Science Concept: What Is Static Electricity?
Atoms contain charged particles called protons and electrons. Protons
have a positive charge, while electrons have a negative charge.
When an atom has the same number of protons as electrons, the charges
cancel each other out and the atom is electrically neutral.
But atoms can lose or gain electrons. An atom that loses electrons
becomes positively charged. An atom that gains electrons becomes
negatively charged. The buildup of electric charge (either positive
or negative) on an object is called static electricity. (The word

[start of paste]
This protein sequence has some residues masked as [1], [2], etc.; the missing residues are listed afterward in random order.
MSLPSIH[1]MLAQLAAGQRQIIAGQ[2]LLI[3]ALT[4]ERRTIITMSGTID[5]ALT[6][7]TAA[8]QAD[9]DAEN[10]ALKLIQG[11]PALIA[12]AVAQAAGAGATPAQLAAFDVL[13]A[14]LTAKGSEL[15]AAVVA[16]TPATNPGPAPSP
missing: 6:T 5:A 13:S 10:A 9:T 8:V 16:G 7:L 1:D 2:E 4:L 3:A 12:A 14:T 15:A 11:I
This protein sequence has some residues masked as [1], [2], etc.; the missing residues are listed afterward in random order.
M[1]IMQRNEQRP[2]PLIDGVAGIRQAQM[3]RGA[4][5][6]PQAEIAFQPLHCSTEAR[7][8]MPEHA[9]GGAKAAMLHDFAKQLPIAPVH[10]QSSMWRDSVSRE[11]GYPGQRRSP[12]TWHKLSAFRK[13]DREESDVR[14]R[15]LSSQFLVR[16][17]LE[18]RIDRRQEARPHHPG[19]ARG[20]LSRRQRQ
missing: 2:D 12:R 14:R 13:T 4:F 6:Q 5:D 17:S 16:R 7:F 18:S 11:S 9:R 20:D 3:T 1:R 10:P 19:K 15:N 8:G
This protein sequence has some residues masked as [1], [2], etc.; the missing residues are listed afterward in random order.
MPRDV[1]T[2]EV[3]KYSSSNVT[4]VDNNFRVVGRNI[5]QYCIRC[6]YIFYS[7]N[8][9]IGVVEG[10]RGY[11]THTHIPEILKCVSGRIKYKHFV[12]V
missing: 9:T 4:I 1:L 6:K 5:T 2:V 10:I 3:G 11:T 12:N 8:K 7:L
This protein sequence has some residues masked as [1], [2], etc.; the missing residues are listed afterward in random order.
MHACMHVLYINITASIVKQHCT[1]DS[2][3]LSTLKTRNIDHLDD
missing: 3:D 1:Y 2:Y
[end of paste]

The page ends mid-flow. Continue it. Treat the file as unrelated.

static means “not moving.”)
Static electricity is different from current electricity in that
it does not flow continuously. In current
electricity, electrons move from one atom to the next
creating a flow or current. In static electricity, the outer electrons
from one substance get free from their atoms and can attach to another
substance, thus giving the second substance a negative charge. Electrons
can get free when two items rub together—like your shoes rubbing
across the rug.
Static electricity is the imbalance of positive and negative
charges. Two things with opposite charges will pull towards
each other. In the Zapped! Activities for this section, you will
learn more about what happens when static electricity builds up.
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